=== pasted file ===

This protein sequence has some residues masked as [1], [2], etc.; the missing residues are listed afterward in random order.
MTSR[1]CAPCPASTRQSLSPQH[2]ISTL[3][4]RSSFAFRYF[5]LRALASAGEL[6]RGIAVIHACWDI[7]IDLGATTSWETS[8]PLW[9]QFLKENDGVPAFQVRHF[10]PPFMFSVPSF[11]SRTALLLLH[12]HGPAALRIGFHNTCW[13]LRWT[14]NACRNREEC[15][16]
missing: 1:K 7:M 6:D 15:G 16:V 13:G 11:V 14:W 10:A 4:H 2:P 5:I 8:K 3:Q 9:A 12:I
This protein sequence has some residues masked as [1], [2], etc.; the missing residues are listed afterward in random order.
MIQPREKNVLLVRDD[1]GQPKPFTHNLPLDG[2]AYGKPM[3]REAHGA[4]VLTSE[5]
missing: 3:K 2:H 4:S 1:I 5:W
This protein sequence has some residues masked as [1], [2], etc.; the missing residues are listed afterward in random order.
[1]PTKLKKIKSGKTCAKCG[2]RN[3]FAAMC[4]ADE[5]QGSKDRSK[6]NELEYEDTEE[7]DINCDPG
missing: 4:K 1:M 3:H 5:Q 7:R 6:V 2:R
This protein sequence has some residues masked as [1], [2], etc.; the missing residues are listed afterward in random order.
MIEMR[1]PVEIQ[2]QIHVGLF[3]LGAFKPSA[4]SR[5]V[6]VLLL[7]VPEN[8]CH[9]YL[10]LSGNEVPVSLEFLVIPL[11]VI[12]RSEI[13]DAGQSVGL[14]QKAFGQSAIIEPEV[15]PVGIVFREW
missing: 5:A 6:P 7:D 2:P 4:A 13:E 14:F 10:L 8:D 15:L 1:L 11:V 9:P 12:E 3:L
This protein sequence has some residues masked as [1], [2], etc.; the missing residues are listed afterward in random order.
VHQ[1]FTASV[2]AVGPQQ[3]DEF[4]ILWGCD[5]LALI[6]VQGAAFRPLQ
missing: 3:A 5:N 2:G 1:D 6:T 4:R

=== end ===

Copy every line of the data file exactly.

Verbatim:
This protein sequence has some residues masked as [1], [2], etc.; the missing residues are listed afterward in random order.
MTSR[1]CAPCPASTRQSLSPQH[2]ISTL[3][4]RSSFAFRYF[5]LRALASAGEL[6]RGIAVIHACWDI[7]IDLGATTSWETS[8]PLW[9]QFLKENDGVPAFQVRHF[10]PPFMFSVPSF[11]SRTALLLLH[12]HGPAALRIGFHNTCW[13]LRWT[14]NACRNREEC[15][16]
missing: 1:K 7:M 6:D 15:G 16:V 13:G 11:V 14:W 10:A 4:H 2:P 5:I 8:K 3:Q 9:A 12:I
This protein sequence has some residues masked as [1], [2], etc.; the missing residues are listed afterward in random order.
MIQPREKNVLLVRDD[1]GQPKPFTHNLPLDG[2]AYGKPM[3]REAHGA[4]VLTSE[5]
missing: 3:K 2:H 4:S 1:I 5:W
This protein sequence has some residues masked as [1], [2], etc.; the missing residues are listed afterward in random order.
[1]PTKLKKIKSGKTCAKCG[2]RN[3]FAAMC[4]ADE[5]QGSKDRSK[6]NELEYEDTEE[7]DINCDPG
missing: 4:K 1:M 3:H 5:Q 7:R 6:V 2:R
This protein sequence has some residues masked as [1], [2], etc.; the missing residues are listed afterward in random order.
MIEMR[1]PVEIQ[2]QIHVGLF[3]LGAFKPSA[4]SR[5]V[6]VLLL[7]VPEN[8]CH[9]YL[10]LSGNEVPVSLEFLVIPL[11]VI[12]RSEI[13]DAGQSVGL[14]QKAFGQSAIIEPEV[15]PVGIVFREW
missing: 5:A 6:P 7:D 2:P 4:A 13:E 14:F 10:L 8:D 15:L 1:L 11:V 9:P 12:E 3:L
This protein sequence has some residues masked as [1], [2], etc.; the missing residues are listed afterward in random order.
VHQ[1]FTASV[2]AVGPQQ[3]DEF[4]ILWGCD[5]LALI[6]VQGAAFRPLQ
missing: 3:A 5:N 2:G 1:D 6:T 4:R